MILLIE: Well, Pan was supposed to awaken the woodlands to the spring season and I guess…uh…spring will have to awaken without him…
SAM: Doesn’t sound serious…

Millie also takes the time to present to Sam the costume that his son, Mike the Idiot Boy (Buddy Foster), will be wearing in the pageant…


“He has to do a poem, and he’s so good at reciting,” Millie tells Sam as she labors under the delusion that Mike is not only four years old but a girl.  “Great!  He’ll get a kick out of that,” his father responds, lying through his teeth.

EMMETT: When are we gonna start rehearsin’ this thing?
MILLIE: In a couple of days, Emmett…
GOOBER: Hey, Mill…do you think this is gonna be as good as that Sleepin’ Beauty play you put on last year?

As I noted earlier, Goober is referencing the events from “The Church Play”…but since that episode was featured in the show’s first season and we’re five episodes into Season Three it would appear that our favorite gas pump jockey has lost track of a year.  (Logically, it would make sense for Goob to joke about “Little Red Riding Hood,” since that was announced as the next pageant at the end of “Church Play”—but scribe Bob “Continuity is for fools” Mosher has apparently decided to nix that idea.)

MILLIE: Well, I hope so…
GOOBER: Me, too…boy, that was an exciting finish when the prince kissed her and woke her up…I never seen that finish comin’ in a hunnerd years!

This last line might explain why Mosher decided to eliminate the year between that pageant and this one—Goober’s amazement at the denouement of Sleeping Beauty was played for laughs in “Church Play,” too.  Well, the scene now shifts to the stately Jones family home…and as Mike makes his way down the stairs in his dorky “spring lamb” costume, I can’t help but think of the sentiment expressed by another young boy who found himself in a similar situation one Christmas in Ohio in the early 1940s: “Immediately my feet began to sweat as those two fluffy bunnies with the blue button eyes stared sappily up at me…I just hoped Flick would never spot them, as the word of this humiliation could easily make life at Warren G. Harding School a veritable hell.”

ALICE: Ohhhh…isn’t that the cutest thing!
SAM: Hey, that’s great!  And it fits, too, huh?
ALICE: I won’t have to touch it!  Oh, isn’t that the cutest thing!

Oh, that one’s just too easy.  But seriously…I know I’ve slagged Mike a great deal on the blog in the past, but even I’m uncomfortable with this mortification he’s having to go through, as evidenced by this facial expression:


SAM: Hey…what’s wrong, Mike?
MIKE: Oh, I hate it…I just hate it!!!
ALICE: But…you’re so cute!
SAM: Well, look…all you have to do in it is get up and recite a little poem…
MIKE: But the kids are gonna laugh at me!

Oh, they’re gonna do more than just laugh at you.  You had better get used to seeing your underwear flapping in the breeze via flag pole for the rest of your school career…

SAM: Oh, don’t be silly, Mike…nobody’s going to laugh at you…look…now this is something your church has asked you to do…and that’s what’s important, right?
MIKE: Yes, Pa…but don’t tell anybody I’m cute…
ALICE: I won’t…
MIKE: Thanks… (He starts to go upstairs)
ALICE: …but isn’t that the cutest thing!!!

Maybe it’s due to my ingrained “religion is the opiate of the masses” skepticism, but I find this whole “do it because the church has told you so” tone of this episode a bit disturbing.  On the other hand, there’s a very good chance that the cast will down some doctored Kool-Aid by episode’s end, making this the best R.F.D. ever.  The scene now shifts to Emmett’s fix-it shop…where instead of repairing things, the “dignified businessman” is modeling his bird costume as Goober is on Greek chorus stand-by.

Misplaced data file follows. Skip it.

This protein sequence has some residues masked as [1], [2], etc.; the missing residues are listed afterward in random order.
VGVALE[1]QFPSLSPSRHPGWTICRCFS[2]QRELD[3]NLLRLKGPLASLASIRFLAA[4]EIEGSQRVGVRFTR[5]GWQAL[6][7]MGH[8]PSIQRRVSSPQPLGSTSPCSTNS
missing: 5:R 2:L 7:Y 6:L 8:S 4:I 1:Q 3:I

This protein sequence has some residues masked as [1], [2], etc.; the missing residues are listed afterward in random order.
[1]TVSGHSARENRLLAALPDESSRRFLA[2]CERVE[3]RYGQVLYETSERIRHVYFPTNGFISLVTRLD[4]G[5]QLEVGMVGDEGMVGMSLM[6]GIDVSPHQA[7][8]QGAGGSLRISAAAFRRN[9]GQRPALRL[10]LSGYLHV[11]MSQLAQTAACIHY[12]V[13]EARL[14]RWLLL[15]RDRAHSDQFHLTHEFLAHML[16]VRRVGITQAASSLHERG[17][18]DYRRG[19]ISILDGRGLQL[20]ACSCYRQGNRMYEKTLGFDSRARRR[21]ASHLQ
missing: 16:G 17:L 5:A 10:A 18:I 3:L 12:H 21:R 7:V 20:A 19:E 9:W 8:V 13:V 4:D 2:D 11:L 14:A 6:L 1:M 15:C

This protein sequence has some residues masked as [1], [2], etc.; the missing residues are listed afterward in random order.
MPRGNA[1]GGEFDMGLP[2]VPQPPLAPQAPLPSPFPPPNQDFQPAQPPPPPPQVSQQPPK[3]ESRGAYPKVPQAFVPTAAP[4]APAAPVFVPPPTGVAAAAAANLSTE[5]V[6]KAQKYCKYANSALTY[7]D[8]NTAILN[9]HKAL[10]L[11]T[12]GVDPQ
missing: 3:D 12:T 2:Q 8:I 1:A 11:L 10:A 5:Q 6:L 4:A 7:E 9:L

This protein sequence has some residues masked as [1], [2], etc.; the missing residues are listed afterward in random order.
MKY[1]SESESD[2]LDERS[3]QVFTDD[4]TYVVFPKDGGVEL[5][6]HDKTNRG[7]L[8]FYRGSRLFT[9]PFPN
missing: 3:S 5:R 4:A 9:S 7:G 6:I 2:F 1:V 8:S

SAM: Well!  I don’t know whether to say “hello” or “tweet, tweet”!
(Both Sam and Goober start laughing, Goober in his usual idiotic fashion)
EMMETT: Very funny…very funny

“Why don’t I just fly over your truck and take a crap on it?”

SAM: Ah, I’m sorry, Emmett…I just wanted to put one of these posters in your window—we want a big crowd at this thing, you know…
EMMETT: It’s all right for you to go waltzing around town real happy-go-lucky…you don’t have to get up in front of an audience and make a darn fool of yourself…
SAM: Look…I’ve got my hands full with these tickets and these posters and everything…
GOOBER: Emmett ain’t got the right attitude about this thing, Sam…if your church asks you to make a darn fool outta yourself, that’s what you’re s’posed to do…
EMMETT: Aw, shut up…

Yeah.  Stick a sock in it, Tree Boy.

SAM: Oh, come on, you guys…I know how you feel, Emmett…I had the same problem with Mike…
EMMETT: He didn’t want to play the lamb, huh?
SAM: No…no…he was afraid people were gonna laugh at him…but one thing we have to remember—this is for charity, so…let’s all do what we have to do, and in another week it’ll all be over…

And with that sage piece of advice, he said sarcastically, Goober decides he’ll head for home because he needs to tree-practice.  “Wavin’ them branches ain’t as easy as it looks,” he says seriously, and he does a little vogueing on his way out the door.  The scene then shifts back to the Jones estate, as Sam enters the dining room where Alice is setting places for dinner.

SAM: Hey…is Mike home yet?
ALICE: Yes, he is—and I must admit, I’m a little bit worried
SAM: Oh?
ALICE: Well, he came home from school and didn’t say a word…he just went right upstairs and locked his door

Gosh, he said, also sarcastically.  I wonder what ever could be going on up there?

SAM: Huh…
ALICE: Well, I didn’t want to probe but I thought it might be…well…something man-to-man, you know…